By JOHN KELMAN, Published: May 17, 2013
Studio recordings are wonderful documents of musicians and ensembles at certain milestones, yet they can be a bit unfair to both listeners and musicians who
are interested in the natural development of the music. These recordings remain one of the only reliable ways to disseminate music but are generally recorded with newly learned material and time
limitations. There would be little regard to evolution of the music. This meant that listeners have been limited to hearing groups live to understand the true, working relationship between the
musicians and the music. Pianist/composer Edward Simon has recognized this disparity and has decided to release the first live recording in his discography, Live In New York at Jazz Standard. The
recording was done with his outstanding trio featuring two astounding sidemen, bassist John Patitucci and drummer Brian Blade.
By Thomas Conrad
Edward Simon has been making good records for 20 years, and has released two previous piano trio albums with John Patitucci and Brian Blade. He has recorded all the tunes here before, at least once. But he has never made an album like At Jazz Standard. It is his first live recording, and live recordings are different.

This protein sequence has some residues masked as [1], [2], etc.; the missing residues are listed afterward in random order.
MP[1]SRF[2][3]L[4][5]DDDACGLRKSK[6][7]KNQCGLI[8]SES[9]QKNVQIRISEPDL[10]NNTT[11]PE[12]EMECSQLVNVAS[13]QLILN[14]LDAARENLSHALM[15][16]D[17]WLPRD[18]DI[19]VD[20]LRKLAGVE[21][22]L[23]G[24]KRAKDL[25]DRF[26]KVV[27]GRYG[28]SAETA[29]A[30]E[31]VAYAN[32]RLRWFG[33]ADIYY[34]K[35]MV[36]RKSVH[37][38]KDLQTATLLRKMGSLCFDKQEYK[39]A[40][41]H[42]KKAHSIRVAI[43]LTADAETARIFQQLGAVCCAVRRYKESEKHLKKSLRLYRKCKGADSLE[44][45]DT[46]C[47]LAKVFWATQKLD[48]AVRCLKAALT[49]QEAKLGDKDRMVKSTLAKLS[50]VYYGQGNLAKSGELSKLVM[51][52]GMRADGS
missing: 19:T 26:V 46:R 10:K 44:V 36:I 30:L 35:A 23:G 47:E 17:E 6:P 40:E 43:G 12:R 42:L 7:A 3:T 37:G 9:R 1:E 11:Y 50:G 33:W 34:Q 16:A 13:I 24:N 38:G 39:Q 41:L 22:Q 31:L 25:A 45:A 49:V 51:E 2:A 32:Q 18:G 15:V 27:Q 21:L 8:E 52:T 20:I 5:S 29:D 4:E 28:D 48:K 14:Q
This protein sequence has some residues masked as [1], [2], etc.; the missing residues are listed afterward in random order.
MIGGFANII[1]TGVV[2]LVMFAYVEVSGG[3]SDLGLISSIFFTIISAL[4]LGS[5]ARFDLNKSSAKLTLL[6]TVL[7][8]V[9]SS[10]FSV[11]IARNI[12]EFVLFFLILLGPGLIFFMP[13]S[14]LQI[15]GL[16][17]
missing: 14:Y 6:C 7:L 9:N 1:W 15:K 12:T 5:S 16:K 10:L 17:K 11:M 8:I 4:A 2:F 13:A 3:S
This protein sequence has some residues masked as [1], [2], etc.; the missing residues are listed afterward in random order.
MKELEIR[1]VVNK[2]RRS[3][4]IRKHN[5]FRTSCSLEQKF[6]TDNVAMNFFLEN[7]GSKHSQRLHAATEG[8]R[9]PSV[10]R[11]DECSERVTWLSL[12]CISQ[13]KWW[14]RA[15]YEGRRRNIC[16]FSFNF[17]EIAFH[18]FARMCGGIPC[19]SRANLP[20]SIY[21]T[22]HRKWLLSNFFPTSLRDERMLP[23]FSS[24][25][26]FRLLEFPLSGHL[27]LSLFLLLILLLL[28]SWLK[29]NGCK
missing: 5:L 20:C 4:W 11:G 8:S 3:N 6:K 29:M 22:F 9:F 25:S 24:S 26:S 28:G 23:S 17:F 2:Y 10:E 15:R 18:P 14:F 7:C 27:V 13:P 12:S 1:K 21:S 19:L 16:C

They provide jazz improvisers with the stimulating tension of creating in the moment for an actual interactive audience (as opposed to a producer and engineer in a studio), and they allow luxuries of time and space. Simon, as never before, is able to digress and stream ideas and make lyric discoveries far from where he began. He spills the piquant, questioning theme of his own “Poesia,” then takes 11 minutes to postulate answers. Conversely, he has time to return to ideas that resonate and repeat them into rituals. Jobim’s “Chovendo Na Roseira” is a hypnotic cycle whose recurrences build drama for 14 minutes. Simon is extraordinarily well served by Wayne Shorter’s rhythm section. Patitucci’s solos are as narratively rich as Simon’s. And Simon sometimes sounds shot from a slingshot by Blade’s explosions. Patitucci’s bass stays at the center of “Chovendo,” the 7/4 ringing reference around which Simon pivots and swirls. Simon writes haunting melodies, but on “Pathless Path,” the theme is withheld while Patitucci yearns on arco, then plucks a dark ostinato as Simon floats free. The melody turns out to have been there all along, and for 16 minutes it is pursued and expanded through lush transformations, and finally concentrates back into itself and circles like an obsessive ceremony. Simon is originally from Venezuela. He is less talked about than many other important jazz pianists from the Caribbean and South America, but he may be the most complete creative artist among them.